Ketoconazole, which has a trade name of Nizoral, was originally sold as a systemic anti-fungal medication. It is taken by mouth, and should be accompanied by a small dose of cortisone to replace the natural cortisone no longer produced by the adrenal glands. Ketoconazole is normally taken in a daily dose of 1200 milligrams divided into three parts, and accompanied by a daily divided dose of 30 milligrams of cortisone. Incidentally, pharmacists frequently balk at filling a prescription for such a large dose, and often will require confirmation from the oncologist. Ketoconazole should ideally be taken with an acidic type of food such as orange juice or tomatoes, which helps the body absorb the medication. It is also important to monitor the liver function, as ketoconazole can be toxic to the liver. Ketoconazole also may have other side effects such as anorexia and sticky skin.
The response from ketoconazole has been observed to last from a few months to as much as two years, depending on the types of cancer cells present. If problems such as liver toxicity occur with the high dosage mentioned above, some success has been achieved with a reduced dosage of about one-half the normal amount. This “low-dose keto” approach could be considered as an alternative.
One other treatment that is sometimes used successfully in a second line situation is some form of estrogen (female hormone), usually diethyl stilbesterol or DES. This has a powerful suppressing action on prostate cancer. For reasons which are not completely understood, DES works in many cases after the normal hormone treatment fails. However it also has the dangerous property of causing blood clots and what is called deep vein thrombosis. This danger can be alleviated somewhat by the used of anti clotting agents such as coumadin. Because of this danger, the manufacture of DES was stopped some years ago, and now the only sources of the drug are hard-to-find compounding pharmacies.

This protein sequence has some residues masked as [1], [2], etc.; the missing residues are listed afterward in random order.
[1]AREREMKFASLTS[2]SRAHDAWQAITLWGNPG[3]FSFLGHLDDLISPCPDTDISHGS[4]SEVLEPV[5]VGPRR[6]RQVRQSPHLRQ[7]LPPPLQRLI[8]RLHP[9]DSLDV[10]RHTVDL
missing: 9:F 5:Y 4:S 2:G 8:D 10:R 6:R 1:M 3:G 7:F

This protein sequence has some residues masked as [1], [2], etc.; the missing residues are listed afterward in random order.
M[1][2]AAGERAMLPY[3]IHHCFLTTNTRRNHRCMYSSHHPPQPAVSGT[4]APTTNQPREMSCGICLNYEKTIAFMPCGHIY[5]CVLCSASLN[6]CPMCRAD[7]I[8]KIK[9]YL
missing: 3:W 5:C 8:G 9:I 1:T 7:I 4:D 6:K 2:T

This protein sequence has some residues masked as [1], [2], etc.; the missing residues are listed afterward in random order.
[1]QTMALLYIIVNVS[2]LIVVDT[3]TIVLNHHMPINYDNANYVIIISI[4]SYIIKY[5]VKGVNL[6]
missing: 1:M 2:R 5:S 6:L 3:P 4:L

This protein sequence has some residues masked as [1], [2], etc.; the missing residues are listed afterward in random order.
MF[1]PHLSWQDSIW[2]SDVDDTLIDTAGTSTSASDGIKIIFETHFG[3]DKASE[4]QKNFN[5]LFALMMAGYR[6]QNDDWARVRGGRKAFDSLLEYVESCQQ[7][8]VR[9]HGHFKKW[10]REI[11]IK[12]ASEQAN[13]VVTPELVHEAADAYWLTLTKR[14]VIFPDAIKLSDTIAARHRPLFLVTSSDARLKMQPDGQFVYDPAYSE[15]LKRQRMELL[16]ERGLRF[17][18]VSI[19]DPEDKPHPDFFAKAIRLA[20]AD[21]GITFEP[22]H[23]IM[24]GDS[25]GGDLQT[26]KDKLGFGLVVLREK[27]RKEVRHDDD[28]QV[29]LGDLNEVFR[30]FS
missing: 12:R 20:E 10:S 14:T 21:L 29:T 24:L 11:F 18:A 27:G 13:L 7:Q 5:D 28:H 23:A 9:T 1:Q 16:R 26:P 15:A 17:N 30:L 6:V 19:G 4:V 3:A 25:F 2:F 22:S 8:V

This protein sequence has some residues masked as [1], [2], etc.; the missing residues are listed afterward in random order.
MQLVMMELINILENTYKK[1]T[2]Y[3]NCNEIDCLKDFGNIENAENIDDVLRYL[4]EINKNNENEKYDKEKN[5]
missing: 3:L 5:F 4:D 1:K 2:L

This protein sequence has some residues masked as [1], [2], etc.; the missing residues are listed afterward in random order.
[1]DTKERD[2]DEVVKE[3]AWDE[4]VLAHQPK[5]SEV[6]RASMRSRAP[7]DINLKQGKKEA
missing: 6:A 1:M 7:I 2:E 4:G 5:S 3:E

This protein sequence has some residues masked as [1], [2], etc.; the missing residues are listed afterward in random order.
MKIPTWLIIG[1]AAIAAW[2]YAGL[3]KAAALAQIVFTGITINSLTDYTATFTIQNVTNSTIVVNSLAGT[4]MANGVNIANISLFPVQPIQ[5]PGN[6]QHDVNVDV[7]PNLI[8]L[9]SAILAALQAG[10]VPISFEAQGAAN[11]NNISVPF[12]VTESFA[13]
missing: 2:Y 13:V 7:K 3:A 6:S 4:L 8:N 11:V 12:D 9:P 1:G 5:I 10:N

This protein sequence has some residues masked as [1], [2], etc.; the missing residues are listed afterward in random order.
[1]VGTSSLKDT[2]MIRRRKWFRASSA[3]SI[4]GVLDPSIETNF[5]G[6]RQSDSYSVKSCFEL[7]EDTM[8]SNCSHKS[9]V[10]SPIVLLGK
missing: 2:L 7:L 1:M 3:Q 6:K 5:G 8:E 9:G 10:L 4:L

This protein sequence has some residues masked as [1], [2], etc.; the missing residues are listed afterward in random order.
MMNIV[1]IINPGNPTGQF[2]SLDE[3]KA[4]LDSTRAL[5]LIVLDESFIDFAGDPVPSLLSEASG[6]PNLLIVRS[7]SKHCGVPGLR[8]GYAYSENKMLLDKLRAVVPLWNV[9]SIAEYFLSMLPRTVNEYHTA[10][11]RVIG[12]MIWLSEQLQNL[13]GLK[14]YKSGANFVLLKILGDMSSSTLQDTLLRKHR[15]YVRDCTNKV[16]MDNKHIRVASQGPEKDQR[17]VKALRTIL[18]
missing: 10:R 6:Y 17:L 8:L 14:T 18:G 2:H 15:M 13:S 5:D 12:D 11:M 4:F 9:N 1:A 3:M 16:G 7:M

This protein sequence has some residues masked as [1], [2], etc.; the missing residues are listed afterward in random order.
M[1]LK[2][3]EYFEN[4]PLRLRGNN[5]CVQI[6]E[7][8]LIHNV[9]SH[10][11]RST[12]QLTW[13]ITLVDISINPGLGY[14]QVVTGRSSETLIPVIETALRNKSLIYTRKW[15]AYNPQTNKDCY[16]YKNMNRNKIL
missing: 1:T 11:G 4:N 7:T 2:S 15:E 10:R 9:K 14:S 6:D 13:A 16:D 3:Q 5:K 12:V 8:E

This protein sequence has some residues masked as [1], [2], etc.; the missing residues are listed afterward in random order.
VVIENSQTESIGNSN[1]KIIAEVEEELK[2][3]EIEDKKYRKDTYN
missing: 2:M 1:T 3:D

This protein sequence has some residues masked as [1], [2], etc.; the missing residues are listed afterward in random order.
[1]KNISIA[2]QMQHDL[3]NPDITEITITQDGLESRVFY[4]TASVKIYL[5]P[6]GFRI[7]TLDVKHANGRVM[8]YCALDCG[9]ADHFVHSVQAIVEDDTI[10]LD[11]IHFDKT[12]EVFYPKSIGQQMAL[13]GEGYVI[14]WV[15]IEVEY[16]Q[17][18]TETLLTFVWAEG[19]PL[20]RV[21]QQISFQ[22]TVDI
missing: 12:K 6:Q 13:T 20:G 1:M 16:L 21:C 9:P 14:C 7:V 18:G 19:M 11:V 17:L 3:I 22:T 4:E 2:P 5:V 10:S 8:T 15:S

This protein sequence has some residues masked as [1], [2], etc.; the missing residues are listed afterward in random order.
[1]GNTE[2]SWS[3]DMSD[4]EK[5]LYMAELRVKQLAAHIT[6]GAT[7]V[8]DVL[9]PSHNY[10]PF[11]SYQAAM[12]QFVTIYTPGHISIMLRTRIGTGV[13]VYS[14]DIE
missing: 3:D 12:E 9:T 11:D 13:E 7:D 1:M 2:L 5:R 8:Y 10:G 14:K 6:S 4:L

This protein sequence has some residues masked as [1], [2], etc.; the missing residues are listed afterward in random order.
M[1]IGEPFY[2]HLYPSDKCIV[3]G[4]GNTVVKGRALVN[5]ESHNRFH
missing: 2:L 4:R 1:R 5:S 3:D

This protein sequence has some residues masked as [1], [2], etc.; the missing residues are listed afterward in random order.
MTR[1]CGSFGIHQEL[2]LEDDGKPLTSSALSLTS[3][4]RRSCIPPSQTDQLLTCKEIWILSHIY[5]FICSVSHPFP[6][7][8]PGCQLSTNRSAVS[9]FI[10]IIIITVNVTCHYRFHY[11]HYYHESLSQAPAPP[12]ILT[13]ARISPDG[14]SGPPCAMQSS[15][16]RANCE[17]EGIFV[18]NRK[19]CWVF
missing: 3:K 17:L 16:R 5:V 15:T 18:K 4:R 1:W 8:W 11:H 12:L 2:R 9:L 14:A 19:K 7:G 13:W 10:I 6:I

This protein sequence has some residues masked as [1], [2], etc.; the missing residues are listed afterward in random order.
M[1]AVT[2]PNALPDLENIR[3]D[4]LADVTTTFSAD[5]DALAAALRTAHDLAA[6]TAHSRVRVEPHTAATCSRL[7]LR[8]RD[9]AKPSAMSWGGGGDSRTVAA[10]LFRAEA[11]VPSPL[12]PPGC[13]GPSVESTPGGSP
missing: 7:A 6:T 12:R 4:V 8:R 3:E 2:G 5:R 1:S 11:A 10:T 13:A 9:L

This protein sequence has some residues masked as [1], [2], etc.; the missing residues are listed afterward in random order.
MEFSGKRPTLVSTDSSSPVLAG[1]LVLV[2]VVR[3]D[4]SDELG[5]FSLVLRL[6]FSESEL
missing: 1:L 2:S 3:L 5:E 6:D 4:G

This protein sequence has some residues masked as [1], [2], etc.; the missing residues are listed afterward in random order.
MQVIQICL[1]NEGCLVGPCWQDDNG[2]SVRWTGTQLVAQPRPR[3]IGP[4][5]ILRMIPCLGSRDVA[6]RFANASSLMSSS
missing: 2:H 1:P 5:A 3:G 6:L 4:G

At some point, cancer cells which have no need for testosterone will, by natural selection, begin to dominate the population of the tumor. This is usually indicated by a rising PSA, despite any kind of hormonal treatment, and typically this is the point at which oncologists recommend the use of chemotherapy. However, even though the hormone therapy appears not to be working, it does not necessarily make sense to discontinue it. The logic here is that there are still a large number of cancer cells which are sensitive to testosterone, that have become dormant or inactive. Allowing the testosterone to be replenished could trigger renewed activity of these dormant cells, and greatly increase the active tumor cell population.
Another factor is the evidence that ketoconazole is actually toxic to cancer cells, and may help to increase the effectiveness of other treatments such as chemotherapy. So it may make sense to continue its use after the PSA begins to rise. In the final analysis, one should always weigh the benefits of any treatment against the side effects and risks of continuing it.